Moments after Manny Pacquiao nearly decapitated Ricky Hatton en route to a chilling second round knockout victory, Hatton’s trainer Floyd Joy Mayweather Sr. was already out of the MGM Grand Garden arena in Las Vegas, Nevada.
In fact, Floyd Sr. did not even climb the ring to attend to his fallen fighter in the frightening seconds that ensued after Pacquiao connected a wrecking ball of a left hook to Hatton’s chin.
Perhaps even grizzled fighters-turned-trainers can still get shocked by results they never saw coming, maybe in the heat of battle he himself was in need of help to calm his own frayed nerves.
Or maybe, his enormous pride got in the way of manning up and facing the questions sure to follow a monumental failure on their side of battle. It was not going to be easy for sure, not when he incessantly downplayed and ridiculed the opposing fighter and his counterpart trainer in the buildup to the fight.
In the days that followed Pacquiao-Hatton Floyd Sr. started what was to become a bandwagon of sorts when he alleged Pacquiao was on something not exactly legal to rationalize the Filipino’s awe-inspiring performance. Other boxers wanting to float their names in boxing news headlines got a piece of the action and picked up on Floyd Sr.’s insinuations, like Kermit Cintron and Paulie Malignaggi.
The ripple created by these drops in the boxing pond rose to considerable proportions, becoming big enough that some in the boxing world started questioning the legitimacy of Pacquiao’s recent wins.
Manny Pacquiao and Floyd Mayweather Jr. started negotiations in December 2009 for a fight and predictably Floyd’s camp insisted on random blood testing. While negotiations were going on both sides aired their grievances to the boxing media, and this avenue proved most fruitful to the Mayweather camp and its apparent agenda to totally discredit Pacquiao’s achievements.
Golden Boy Oscar dela Hoya who was representing Mayweather at the negotiating table issued statements in his The Ring online blog contradicting his previous assertions on Pacquiao’s punching power but ultimately casting yet another stone at Pacquiao’s besmirched honor. Where before he belittled the Filipino’s punches despite getting stopped in a humiliating loss to the smaller man, this time he was comparing Pacquiao’s punches to Shane Mosley and Fernando Vargas, two big-punching fighters he faced in the ring who were later found out to have taken performance enhancing drugs (PED).
Even seemingly neutral parties chimed in damaging blows to the beleaguered reputation of Pacquiao. Respected trainer and ESPN analyst Teddy Atlas who is known for shooting his mouth off at times, dropped a bombshell even by his standards and mentioned during a live broadcast of a boxing event a source perusing an email allegedly coming from Pacquiao’s camp requesting a gag order clause in the negotiated fight contract in the event of a positive drug test result. Curiously, Atlas has never offered proof of his revelations.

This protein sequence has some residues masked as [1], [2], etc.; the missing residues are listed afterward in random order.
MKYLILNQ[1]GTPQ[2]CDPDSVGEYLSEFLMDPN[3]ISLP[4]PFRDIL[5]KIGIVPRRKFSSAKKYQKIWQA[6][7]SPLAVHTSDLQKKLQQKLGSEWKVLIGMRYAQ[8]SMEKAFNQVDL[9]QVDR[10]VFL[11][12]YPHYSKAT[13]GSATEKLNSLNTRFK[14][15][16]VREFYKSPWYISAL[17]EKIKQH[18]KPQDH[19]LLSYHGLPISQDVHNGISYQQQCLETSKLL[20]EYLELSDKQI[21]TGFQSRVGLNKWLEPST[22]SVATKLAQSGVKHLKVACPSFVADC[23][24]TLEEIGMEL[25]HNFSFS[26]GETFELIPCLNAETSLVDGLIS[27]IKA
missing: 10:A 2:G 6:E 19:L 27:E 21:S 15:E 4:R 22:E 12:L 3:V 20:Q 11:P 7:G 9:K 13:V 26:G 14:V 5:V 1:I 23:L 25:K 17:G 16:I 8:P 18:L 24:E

While only time will tell whether the accusations instigated by the Mayweathers are straight and true or simply blatant lies, there is no doubt what the intentions are behind them. An unbiased observer would not even need rocket science to discern Floyd Jr. was casting a jealous eye on the surging Manny Pacquiao while he was passing on fighting dangerous welterweights, or in simpler terms temporarily retired.
The Filipino has been surpassing expectations with brilliant performances and an exciting go-for-broke style. These and his unusual charisma have enabled him to receive universal acclaim and acceptance from the boxing world, things that Floyd Jr. himself has lusted for but never really received.
Days before the Boxing Writers Association of America (BWAA) was to give the Filipino a historic Fighter of the Decade award, Floyd Jr. stated in an interview his intention to stay away a year or two from the sport once again. His motives for making such a statement would not have made sense especially considering negotiations for a fight with Pacquiao have reportedly resumed and were making progress, were it not for Floyd Sr.’s revealing tirades recently.
The elder Floyd lambasted the BWAA for awarding Manny Pacquiao Fighter of the Decade when he had two draws and a loss in that decade, while his son is still undefeated in his career. Apparently, father and son have their eyes fully set on the latter’s perceived place in boxing history and such an award going to another contemporary fighter would greatly compromise how history treats Junior.
The performance enhancing drug accusations may or may not have a proper resolution, but the intentions behind them are crystal clear.